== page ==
Friday, March 12, 2010 | 7:45 a.m.
- MGM Mirage disputes N.J. regulators’ authority to vet its partner in Macau (2-1-10)
- New Jersey could come between MGM Mirage, Macau (12-29-09)
- MGM Mirage executive Gary N. Jacobs resigns (12-18-2009)
- Las Vegas Sands moves forward with Macau project (11-11-2009)
- N.J.: MGM Mirage should ‘disengage’ from Macau partner (5-19-09)
- MGM Mirage, Boyd gaming license investigation reopened (7-31-09)
- Ho, MGM Mirage deal should pass regulators (7-19-05)
- MGM Mirage talks continue in Macau (2-10-04)
MGM Mirage today said it entered into a settlement agreement with the New Jersey Division of Gaming Enforcement under which it will sell its 50 percent stake in the Borgata Hotel Casino & Spa and related leased land in Atlantic City.
The deal was driven by the division's recommendation to the New Jersey Casino Control Commission last year that MGM Mirage's partner in the Chinese gambling district of Macau, Pansy Ho, be found unsuitable because of allegations her father Stanley Ho has had ties to organized crime.
The division recommended that MGM Mirage be directed to disengage from any business association with Pansy Ho. MGM Mirage instead chose to maintain its casino partnership in Macau and at least temporarily exit the New Jersey market.
Las Vegas-based MGM Mirage had previously disclosed settlement talks were under way focusing on placing the company's New Jersey interests into a divestiture trust. Under today's settlement, which is subject to approval of the New Jersey Casino Control Commission:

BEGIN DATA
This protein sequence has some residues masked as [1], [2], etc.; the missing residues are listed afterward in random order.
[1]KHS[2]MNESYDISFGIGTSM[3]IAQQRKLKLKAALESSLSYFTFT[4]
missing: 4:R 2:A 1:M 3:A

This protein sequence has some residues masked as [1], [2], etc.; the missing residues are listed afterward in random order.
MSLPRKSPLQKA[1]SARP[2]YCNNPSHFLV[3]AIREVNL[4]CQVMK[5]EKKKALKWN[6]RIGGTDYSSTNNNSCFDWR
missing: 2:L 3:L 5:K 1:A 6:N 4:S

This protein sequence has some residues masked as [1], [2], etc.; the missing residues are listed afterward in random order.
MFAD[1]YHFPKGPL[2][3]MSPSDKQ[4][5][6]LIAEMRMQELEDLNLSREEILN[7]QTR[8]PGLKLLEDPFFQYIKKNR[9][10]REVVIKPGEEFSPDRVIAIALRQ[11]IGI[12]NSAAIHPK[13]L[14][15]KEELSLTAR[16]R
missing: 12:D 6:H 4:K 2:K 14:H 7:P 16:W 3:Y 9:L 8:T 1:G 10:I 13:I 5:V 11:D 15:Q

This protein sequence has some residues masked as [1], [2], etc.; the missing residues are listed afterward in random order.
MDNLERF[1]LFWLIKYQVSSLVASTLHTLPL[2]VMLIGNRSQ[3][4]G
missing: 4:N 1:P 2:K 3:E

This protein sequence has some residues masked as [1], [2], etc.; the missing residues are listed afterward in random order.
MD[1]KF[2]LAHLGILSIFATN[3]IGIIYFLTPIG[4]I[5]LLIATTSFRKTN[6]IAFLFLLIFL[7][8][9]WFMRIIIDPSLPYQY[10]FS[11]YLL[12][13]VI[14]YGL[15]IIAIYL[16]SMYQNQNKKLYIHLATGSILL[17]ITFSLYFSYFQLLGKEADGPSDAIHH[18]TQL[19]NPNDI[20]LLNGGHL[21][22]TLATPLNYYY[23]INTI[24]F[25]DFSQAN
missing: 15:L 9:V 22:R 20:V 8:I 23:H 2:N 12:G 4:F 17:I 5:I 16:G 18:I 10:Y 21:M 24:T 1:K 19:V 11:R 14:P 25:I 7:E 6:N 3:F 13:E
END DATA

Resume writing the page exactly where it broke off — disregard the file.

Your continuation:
-- MGM Mirage's interest in the Borgata and the land will be placed into a divestiture trust and the interest is to be sold within 30 months.
-- MGM Mirage will cease doing business as a gaming licensee in New Jersey, but can re-apply for a license there 30 months after the sale
"We have the utmost respect for the DGE but disagree with its assessment of our partner in Macau," Jim Murren, MGM Mirage chairman and chief executive, said in a statement. "Regulators in other jurisdictions in which we operate casinos have thoroughly considered this matter and all of them have either determined that the relationship is appropriate or have decided that further action is not necessary. Since the DGE takes a different view, we believe that the best course of action for our company and its shareholders is to settle this matter and move forward with the compelling growth opportunities we have in Macau."
The Casino Control Commission is expected to hold a hearing on the settlement on March 17.
Prior to the sale, the divestiture trust will retain any cash flows from the trust assets and pay property taxes and other costs attributable to the trust property.
"Until all the trust property is sold and the trust terminates, the trust may not distribute to the company any funds, including earnings, lease payments or sale proceeds received in connection with the trust property," MGM Mirage said in a regulatory filing.
MGM Mirage will be the sole economic beneficiary of the trust.
"The Borgata is the most successful property in the Atlantic City marketplace, and we expect there will be strong interest in this valuable asset," said Murren.
MGM Mirage said Boyd Gaming Corp. of Las Vegas, it's partner in Borgata, isn't affected by the settlement. Boyd hasn't indicated if it will buy out its partner.